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Leigh Corfman. Screengrab via NBC

Leigh Corfman, who accused Alabama GOP Senate nominee Roy Moore of sexually assaulting her in 1979 when she was 14 and he was 32, said that her decision to come forward "isn't political" but strictly "personal" in an exclusive interview on NBC News' TODAY.

The big quote: Moore responded to Corfman's accusations by claiming that he didn't know her. She said: "I wonder how many mes he doesn't know."

More from the interview:

  • On the alleged assault: "Well, I wouldn't exactly call it a date. I would say it was a meet. At 14, I was not dating. At 14, I was not able to make those kinds of choices…He touched me over my clothing — what was left of it."
  • On her reaction: "I'd been reading Harlequin romances for years, you know, at that point, and I was expecting candlelight and roses — and what I got was very different."
  • On how it affected her: "It took away a lot of the specialness of interactions with men. It took some trust away…It took years for me to regain a sense of confidence in myself."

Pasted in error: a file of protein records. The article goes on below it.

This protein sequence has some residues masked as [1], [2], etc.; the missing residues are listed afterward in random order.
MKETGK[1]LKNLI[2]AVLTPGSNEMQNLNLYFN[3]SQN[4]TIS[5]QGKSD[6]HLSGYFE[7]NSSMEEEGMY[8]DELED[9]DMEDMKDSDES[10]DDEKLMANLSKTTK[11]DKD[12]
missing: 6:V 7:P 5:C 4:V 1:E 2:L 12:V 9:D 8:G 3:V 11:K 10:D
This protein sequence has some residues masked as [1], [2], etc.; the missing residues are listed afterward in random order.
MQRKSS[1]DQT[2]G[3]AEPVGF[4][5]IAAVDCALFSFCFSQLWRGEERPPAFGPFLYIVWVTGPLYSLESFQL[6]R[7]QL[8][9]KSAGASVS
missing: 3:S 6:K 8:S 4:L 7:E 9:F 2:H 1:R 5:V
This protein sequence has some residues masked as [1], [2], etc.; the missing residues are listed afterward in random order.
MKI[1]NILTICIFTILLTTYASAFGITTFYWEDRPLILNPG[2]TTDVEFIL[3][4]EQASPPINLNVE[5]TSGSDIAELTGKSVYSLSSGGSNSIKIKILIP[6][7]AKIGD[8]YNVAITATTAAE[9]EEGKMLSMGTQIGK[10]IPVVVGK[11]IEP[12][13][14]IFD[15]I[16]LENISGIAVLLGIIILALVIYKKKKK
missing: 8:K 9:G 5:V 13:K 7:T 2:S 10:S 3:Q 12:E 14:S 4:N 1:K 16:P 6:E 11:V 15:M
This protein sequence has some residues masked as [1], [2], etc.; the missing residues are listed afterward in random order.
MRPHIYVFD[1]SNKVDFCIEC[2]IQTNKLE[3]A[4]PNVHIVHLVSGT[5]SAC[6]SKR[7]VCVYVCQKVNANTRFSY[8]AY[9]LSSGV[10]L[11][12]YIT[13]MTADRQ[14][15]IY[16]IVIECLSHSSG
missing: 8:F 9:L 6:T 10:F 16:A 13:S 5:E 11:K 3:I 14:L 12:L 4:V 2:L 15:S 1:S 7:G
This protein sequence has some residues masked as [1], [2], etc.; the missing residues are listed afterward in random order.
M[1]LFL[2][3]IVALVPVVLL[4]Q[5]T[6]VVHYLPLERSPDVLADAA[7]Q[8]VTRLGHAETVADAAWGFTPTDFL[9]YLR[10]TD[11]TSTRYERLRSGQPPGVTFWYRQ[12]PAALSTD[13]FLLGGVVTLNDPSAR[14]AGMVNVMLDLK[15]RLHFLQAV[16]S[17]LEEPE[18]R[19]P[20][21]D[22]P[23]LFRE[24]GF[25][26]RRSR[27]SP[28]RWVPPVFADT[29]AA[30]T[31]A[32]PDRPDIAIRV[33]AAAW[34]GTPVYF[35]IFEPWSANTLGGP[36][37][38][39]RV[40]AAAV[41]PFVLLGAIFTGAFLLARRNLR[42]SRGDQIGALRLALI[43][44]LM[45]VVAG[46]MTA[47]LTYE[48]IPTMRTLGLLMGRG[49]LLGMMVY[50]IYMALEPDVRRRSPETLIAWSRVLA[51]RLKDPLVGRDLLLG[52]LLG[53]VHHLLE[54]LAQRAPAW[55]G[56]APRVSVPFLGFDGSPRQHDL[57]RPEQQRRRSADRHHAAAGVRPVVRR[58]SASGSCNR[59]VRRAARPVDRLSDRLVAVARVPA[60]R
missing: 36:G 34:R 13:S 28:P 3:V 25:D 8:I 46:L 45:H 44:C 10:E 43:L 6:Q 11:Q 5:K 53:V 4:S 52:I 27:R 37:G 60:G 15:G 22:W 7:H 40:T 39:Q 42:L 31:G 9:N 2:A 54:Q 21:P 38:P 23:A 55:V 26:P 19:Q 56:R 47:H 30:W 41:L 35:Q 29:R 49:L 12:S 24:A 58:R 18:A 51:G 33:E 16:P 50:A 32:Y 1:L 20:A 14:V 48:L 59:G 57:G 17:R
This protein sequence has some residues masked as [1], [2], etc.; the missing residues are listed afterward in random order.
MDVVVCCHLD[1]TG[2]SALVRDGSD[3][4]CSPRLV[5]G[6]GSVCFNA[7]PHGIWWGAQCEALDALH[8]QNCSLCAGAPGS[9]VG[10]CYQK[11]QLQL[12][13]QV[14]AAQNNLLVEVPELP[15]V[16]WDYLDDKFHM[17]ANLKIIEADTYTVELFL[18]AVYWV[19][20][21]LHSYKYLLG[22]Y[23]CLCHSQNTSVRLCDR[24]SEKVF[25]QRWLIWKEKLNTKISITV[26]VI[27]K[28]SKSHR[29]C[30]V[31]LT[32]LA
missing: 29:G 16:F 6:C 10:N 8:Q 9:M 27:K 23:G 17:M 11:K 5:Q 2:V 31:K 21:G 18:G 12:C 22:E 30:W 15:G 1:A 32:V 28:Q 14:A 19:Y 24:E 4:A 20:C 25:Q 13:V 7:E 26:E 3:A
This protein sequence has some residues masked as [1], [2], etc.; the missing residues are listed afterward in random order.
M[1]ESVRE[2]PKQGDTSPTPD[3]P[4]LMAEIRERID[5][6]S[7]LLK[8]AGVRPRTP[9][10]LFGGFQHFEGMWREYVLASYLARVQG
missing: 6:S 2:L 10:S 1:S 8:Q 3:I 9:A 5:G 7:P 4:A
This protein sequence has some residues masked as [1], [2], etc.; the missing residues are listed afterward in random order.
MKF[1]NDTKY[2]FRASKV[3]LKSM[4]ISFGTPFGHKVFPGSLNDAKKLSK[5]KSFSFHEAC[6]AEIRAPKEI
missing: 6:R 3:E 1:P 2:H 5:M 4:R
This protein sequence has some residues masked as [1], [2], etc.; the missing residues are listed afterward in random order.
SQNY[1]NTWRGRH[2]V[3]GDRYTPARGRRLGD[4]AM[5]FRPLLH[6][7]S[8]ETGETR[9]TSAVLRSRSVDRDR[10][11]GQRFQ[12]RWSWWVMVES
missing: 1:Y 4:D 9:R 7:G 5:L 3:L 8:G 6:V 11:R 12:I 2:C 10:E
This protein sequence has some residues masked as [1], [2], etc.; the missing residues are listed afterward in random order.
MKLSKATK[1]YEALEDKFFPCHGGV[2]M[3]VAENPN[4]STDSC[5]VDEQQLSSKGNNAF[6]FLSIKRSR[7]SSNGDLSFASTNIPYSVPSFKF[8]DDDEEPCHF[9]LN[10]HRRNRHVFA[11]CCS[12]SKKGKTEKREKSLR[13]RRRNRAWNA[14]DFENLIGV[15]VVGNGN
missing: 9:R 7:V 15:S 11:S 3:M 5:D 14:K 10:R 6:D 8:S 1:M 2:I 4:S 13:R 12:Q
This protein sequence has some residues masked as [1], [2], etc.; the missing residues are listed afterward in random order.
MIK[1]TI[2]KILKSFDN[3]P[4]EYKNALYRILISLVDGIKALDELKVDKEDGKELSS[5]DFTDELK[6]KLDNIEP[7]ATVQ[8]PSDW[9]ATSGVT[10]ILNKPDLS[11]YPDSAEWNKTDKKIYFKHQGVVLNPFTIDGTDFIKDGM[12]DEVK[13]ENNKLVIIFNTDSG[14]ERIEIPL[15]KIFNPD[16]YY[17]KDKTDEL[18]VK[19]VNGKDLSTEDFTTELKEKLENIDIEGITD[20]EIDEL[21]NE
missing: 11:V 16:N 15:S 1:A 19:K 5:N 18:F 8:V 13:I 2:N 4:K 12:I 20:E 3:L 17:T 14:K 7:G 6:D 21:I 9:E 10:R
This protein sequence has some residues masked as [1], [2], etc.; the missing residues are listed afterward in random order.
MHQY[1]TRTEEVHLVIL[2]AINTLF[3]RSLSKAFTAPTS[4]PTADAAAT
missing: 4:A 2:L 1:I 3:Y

• On if she profited from telling her story: "Absolutely not. If anything, this has cost me."
  • On her politics: "I've voted as a Republican for years and years and years, but this isn't political for me. This is personal."

Go deeper

Biden administration seeks to allow separated migrant families to reunite in U.S.

Secretary of the Department of Homeland Security Alejandro Mayorkas announced Monday that the Biden administration will explore "lawful pathways" to allow migrant families separated under the Trump administration to reunite in the U.S.

Why it matters: Biden has pledged to reunite the hundreds of families still separated as a result of the Trump administration's "zero tolerance" policy, and signed an executive order last month creating a family separation task force chaired by Mayorkas.

CDC director warns "now is not the time" to lift COVID restrictions

CDC director Rochelle Walensky warned states on Monday that "now is not the time" to lift public health restrictions, as the recent dramatic declines in coronavirus cases and deaths "appear to be stalling."

Why it matters: While the average of 70,000 new infections and 2,000 daily deaths is nowhere near the extremely high levels recorded at the start of 2021, the figures are still a poor baseline to "stop a potential fourth surge" — especially with the threat posed by more contagious new variants, Walensky warned.

Sen. Elizabeth Warren introduces "ultra-millionaire" wealth tax bill

Photo: Greg Nash-Pool/Getty Images

Sen. Elizabeth Warren (D-Mass.) on Monday introduced a bill in the Senate that would impose a new tax on the assets of America's wealthiest individuals.

Why it matters: The plan, which Warren introduced along with Reps. Pramila Jayapal (D-Wash.) and Brendan Boyle (D-Pa.) is similar to a proposal that was the centerpiece of Warren's campaign for the presidency in 2020.